What are Salvation Army's views on alcohol?

Question pretty self explanatory...

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  • Sam
    Lv 5
    1 decade ago
    Favorite Answer

    Salvation Army's view on Alcohol and Drugs

    The Salvation Army accepts that many drugs beneficial to health can produce addiction. Only the physician can weigh the advantages and the risks attendant on their prescription for each patient.

    The deliberate misuse of any drugs to induce either oblivion or hallucinatory states is condemned. The physical, mental and emotional disturbances due to such misuse are well known to Salvation Army personnel, who will continue to offer treatment to the victims of addiction, realizing that such practices stem from deep emotional and spiritual problems and are peculiarly common in young persons.

    By far the most common drug addiction is to alcohol, and this addiction is on the increase in most parts of the world. The Salvation Army, recognizing both spiritual and temporal dangers inherent in the use of alcoholic beverages, has historically required total abstinence of its soldiers and officers. While not condemning those outside its ranks who choose to indulge, it nevertheless believes total abstinence to be the only certain guarantee against overindulgence and the evils attendant on addiction.

    We believe that there exists a direct connection between the incidence of addiction and the easy availability of alcoholic beverages and the increasing social acceptance of their consumption. We are, therefore, active in supporting legislation likely to reduce the consumption of alcohol.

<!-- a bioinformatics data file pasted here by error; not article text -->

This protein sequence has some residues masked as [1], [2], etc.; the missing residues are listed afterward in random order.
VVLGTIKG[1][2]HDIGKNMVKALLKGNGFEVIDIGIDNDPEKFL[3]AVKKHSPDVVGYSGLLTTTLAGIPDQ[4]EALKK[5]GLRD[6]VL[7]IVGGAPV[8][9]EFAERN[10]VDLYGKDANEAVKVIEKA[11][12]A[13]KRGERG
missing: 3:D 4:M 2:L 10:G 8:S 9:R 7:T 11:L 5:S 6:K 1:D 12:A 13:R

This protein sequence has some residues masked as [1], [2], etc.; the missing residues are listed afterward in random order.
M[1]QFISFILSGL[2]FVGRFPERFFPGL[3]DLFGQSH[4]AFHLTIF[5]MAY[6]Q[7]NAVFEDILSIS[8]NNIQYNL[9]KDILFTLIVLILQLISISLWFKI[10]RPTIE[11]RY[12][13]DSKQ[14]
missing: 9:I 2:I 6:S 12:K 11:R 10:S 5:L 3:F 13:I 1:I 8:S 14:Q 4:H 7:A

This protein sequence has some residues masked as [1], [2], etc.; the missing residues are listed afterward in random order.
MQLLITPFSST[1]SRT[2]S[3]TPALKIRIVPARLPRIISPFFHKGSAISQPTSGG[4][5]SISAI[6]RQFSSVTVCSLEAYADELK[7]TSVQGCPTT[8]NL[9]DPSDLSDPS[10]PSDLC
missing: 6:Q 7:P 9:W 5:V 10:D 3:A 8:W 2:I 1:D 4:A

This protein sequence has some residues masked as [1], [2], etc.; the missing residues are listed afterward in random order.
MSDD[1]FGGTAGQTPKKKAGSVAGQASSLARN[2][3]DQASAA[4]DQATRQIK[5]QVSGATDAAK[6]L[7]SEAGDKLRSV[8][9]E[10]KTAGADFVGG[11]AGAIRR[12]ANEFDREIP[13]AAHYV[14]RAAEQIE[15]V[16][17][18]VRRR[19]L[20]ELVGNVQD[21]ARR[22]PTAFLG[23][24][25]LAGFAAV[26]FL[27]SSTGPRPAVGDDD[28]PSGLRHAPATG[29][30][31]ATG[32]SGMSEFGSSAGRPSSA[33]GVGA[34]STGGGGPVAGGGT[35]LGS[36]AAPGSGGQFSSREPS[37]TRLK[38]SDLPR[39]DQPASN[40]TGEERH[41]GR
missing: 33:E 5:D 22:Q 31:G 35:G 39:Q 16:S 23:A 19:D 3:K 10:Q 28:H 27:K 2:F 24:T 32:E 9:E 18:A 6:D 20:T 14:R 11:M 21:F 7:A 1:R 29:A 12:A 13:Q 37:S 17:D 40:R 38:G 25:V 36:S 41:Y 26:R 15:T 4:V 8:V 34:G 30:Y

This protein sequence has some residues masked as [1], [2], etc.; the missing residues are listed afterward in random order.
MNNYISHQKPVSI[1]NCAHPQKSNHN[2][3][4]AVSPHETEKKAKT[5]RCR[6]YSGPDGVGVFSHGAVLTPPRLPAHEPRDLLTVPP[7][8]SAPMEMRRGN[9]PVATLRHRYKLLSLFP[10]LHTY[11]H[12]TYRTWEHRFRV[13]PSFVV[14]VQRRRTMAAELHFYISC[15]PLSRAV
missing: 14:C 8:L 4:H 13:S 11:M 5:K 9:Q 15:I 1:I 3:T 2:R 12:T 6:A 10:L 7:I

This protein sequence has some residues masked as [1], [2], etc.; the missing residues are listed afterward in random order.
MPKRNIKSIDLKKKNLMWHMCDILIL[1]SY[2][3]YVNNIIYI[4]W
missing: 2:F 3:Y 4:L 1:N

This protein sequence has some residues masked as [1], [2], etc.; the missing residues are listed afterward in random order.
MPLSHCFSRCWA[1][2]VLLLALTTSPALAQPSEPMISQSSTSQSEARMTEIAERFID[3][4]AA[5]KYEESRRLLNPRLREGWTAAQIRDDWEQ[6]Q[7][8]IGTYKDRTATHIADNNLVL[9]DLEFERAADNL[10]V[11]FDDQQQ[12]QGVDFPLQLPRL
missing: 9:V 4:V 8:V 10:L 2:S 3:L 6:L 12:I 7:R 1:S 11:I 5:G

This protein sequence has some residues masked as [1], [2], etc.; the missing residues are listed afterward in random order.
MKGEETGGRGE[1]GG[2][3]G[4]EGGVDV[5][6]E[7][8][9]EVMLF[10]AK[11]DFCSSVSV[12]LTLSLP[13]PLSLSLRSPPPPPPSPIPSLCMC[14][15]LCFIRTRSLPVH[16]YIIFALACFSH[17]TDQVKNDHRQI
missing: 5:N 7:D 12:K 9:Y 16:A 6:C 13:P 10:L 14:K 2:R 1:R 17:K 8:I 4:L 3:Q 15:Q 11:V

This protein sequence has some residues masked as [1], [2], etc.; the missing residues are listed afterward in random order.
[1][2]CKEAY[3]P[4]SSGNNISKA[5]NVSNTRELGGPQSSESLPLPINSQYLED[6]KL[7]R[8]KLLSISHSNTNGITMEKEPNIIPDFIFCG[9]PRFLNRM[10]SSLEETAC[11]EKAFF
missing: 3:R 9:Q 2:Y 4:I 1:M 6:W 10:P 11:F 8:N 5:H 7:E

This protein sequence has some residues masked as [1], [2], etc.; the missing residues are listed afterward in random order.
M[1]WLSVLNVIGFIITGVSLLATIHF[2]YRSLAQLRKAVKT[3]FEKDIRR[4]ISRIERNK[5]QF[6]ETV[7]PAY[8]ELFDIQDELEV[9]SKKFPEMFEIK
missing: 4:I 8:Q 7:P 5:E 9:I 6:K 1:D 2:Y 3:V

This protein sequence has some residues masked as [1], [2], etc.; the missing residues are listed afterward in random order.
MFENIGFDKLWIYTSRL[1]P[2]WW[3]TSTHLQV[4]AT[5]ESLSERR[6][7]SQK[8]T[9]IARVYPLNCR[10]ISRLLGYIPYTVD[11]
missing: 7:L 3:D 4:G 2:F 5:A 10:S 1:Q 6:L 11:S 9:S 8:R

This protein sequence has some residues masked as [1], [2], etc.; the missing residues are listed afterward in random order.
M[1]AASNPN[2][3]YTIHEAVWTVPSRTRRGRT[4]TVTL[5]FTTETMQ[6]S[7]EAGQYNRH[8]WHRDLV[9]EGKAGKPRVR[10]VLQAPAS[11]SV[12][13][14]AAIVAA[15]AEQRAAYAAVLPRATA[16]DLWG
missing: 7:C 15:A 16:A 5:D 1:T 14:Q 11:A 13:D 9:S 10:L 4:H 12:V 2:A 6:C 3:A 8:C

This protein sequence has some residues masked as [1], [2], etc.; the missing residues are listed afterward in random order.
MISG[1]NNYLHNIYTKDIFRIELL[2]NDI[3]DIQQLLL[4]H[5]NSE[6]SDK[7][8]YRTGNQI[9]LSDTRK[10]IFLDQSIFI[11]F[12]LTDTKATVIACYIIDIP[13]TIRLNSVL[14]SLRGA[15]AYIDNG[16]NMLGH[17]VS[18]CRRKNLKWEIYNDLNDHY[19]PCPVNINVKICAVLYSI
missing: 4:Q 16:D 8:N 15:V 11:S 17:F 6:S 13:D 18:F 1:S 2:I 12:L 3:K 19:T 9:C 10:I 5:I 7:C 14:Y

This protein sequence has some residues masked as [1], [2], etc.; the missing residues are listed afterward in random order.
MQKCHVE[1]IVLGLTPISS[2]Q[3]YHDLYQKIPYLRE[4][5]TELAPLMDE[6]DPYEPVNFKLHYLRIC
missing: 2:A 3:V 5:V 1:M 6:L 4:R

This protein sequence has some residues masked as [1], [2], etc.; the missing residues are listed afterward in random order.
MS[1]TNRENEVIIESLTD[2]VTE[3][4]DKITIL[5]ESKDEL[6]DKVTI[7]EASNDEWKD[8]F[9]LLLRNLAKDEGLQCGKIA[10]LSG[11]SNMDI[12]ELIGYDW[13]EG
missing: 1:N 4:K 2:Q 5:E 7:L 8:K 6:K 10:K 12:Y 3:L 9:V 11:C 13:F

While attitudes toward both the cause and treatment of alcoholism have changed radically in the past 100 years, The Salvation Army, which maintains large treatment programs in many parts of the world, still believes that total abstinence is the only successful course open to an addict. Its programs use the best of medical and psychological treatment, but realizing that, in most instances, profound social and moral issues are involved, they draw on a long experience in social rehabilitation in which the power of God unto salvation has proved the most effective agent of character change and therefore the most effective force in rehabilitation.

  • 4 years ago

    Salvation Army Alcohol

  • 1 decade ago

    Very anti. The Salvation Army requires all its members to abstain from alcohol. This comes from its roots in the British Methodist church (it was founded by a methodist minister) which also traditionally stands for teetotallism, though it has never required its members to be total abstainers as the Salvation Army does.

  • YY4Me
    Lv 7
    1 decade ago

    A friend of mine used to work for them. She told me that a lot of the employees drank and/or smoked pot, stole money, postage stamps (by the hundreds), furniture, baby carriages, etc. that people donated. It's why she finally left the organization. She was an atheist, and couldn't stand the hypocrisy.

    .

    Source(s): . ~ "A mind is a terrible thing to waste." ~ .
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  • m.mike
    Lv 4
    1 decade ago

    ...Go check out a Salvation Army shelter and see what alcoholic does to people.

  • Anonymous
    1 decade ago

    They seem to like it.

    Whenever I go into a pub on a Friday night,there are always a couple of them in there.

  • Anonymous
    1 decade ago

    When I see some of them around Christmas time, I'd say they are okay with it.

  • 15 men on the dead man's chest yo ho ho and a bottle of rum

  • Anonymous
    1 decade ago

    EVIL!

    Everything is evil.

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